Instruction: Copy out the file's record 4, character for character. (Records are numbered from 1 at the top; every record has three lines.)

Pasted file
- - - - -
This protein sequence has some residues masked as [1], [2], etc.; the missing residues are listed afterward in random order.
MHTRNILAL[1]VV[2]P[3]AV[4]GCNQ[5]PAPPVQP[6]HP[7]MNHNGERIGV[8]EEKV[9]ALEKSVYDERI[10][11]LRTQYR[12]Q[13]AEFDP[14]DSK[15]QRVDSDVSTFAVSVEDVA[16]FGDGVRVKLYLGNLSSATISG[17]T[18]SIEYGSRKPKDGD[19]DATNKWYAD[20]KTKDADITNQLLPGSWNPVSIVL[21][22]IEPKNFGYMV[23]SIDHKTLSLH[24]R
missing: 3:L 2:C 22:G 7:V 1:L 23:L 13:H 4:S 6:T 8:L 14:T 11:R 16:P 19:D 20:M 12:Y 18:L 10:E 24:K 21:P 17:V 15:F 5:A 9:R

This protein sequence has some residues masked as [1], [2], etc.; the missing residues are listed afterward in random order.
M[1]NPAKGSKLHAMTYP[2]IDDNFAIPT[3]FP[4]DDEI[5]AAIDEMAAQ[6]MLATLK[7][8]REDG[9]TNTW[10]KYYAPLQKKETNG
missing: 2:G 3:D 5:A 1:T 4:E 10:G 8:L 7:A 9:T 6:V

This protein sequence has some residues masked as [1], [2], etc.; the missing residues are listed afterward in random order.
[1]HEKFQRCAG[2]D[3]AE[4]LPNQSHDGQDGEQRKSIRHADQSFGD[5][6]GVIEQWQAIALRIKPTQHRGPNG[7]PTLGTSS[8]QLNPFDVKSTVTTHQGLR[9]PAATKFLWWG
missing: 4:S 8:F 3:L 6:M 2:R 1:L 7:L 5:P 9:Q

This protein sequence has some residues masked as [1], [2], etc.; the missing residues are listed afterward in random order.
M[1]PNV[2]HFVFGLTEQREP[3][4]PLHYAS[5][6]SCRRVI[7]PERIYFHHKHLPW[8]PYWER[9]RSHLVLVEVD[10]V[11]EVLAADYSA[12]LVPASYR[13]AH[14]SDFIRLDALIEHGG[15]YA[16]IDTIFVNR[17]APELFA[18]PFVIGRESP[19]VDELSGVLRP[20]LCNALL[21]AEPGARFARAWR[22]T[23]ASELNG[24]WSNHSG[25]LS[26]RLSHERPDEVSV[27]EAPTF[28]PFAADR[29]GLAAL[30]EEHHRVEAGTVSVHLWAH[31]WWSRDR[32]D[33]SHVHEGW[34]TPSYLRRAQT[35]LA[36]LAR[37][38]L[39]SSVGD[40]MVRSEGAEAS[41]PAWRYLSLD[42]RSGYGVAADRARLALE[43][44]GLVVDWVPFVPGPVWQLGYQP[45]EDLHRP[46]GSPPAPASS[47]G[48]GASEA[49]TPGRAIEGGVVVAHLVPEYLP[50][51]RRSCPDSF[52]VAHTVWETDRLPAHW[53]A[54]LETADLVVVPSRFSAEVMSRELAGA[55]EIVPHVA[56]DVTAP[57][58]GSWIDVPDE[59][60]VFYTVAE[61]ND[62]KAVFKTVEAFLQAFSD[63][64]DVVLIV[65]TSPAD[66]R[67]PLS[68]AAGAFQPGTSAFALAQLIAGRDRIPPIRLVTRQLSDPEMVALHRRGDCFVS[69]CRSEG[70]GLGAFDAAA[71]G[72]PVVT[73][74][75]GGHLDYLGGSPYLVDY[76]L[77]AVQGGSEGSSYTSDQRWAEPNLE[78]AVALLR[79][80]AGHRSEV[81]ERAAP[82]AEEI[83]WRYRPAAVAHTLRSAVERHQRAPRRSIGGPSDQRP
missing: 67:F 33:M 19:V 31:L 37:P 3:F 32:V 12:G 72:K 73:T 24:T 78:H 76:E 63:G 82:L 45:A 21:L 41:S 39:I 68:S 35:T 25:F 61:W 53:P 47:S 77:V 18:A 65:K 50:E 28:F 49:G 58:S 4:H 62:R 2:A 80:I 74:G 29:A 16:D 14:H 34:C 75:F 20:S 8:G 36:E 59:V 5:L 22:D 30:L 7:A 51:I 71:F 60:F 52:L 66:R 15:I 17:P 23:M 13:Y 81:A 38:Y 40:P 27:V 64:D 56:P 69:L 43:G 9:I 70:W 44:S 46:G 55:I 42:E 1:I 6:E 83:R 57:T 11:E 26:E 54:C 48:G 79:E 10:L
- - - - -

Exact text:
This protein sequence has some residues masked as [1], [2], etc.; the missing residues are listed afterward in random order.
M[1]PNV[2]HFVFGLTEQREP[3][4]PLHYAS[5][6]SCRRVI[7]PERIYFHHKHLPW[8]PYWER[9]RSHLVLVEVD[10]V[11]EVLAADYSA[12]LVPASYR[13]AH[14]SDFIRLDALIEHGG[15]YA[16]IDTIFVNR[17]APELFA[18]PFVIGRESP[19]VDELSGVLRP[20]LCNALL[21]AEPGARFARAWR[22]T[23]ASELNG[24]WSNHSG[25]LS[26]RLSHERPDEVSV[27]EAPTF[28]PFAADR[29]GLAAL[30]EEHHRVEAGTVSVHLWAH[31]WWSRDR[32]D[33]SHVHEGW[34]TPSYLRRAQT[35]LA[36]LAR[37][38]L[39]SSVGD[40]MVRSEGAEAS[41]PAWRYLSLD[42]RSGYGVAADRARLALE[43][44]GLVVDWVPFVPGPVWQLGYQP[45]EDLHRP[46]GSPPAPASS[47]G[48]GASEA[49]TPGRAIEGGVVVAHLVPEYLP[50][51]RRSCPDSF[52]VAHTVWETDRLPAHW[53]A[54]LETADLVVVPSRFSAEVMSRELAGA[55]EIVPHVA[56]DVTAP[57][58]GSWIDVPDE[59][60]VFYTVAE[61]ND[62]KAVFKTVEAFLQAFSD[63][64]DVVLIV[65]TSPAD[66]R[67]PLS[68]AAGAFQPGTSAFALAQLIAGRDRIPPIRLVTRQLSDPEMVALHRRGDCFVS[69]CRSEG[70]GLGAFDAAA[71]G[72]PVVT[73][74][75]GGHLDYLGGSPYLVDY[76]L[77]AVQGGSEGSSYTSDQRWAEPNLE[78]AVALLR[79][80]AGHRSEV[81]ERAAP[82]AEEI[83]WRYRPAAVAHTLRSAVERHQRAPRRSIGGPSDQRP
missing: 67:F 33:M 19:V 31:L 37:P 3:F 32:V 12:G 72:K 73:T 24:T 78:H 76:E 63:G 82:L 45:A 21:L 41:S 39:I 68:S 35:T 25:F 61:W 53:P 47:S 77:V 18:A 65:K 50:E 28:F 49:G 58:S 4:H 62:R 2:A 80:I 74:G 29:A 16:D 14:H 34:C 75:F 20:S 8:G 36:E 59:V 5:L 22:D 30:L 7:A 51:I 71:F 60:F 52:L 66:R 15:I 17:P 23:M 13:Y 81:A 38:Y 40:P 27:V 64:D 56:P 69:L 43:G 9:I 70:W 44:S 46:G 55:I 42:E 1:I 6:E 83:R 57:T 11:E 26:E 54:C 48:G 79:E 10:L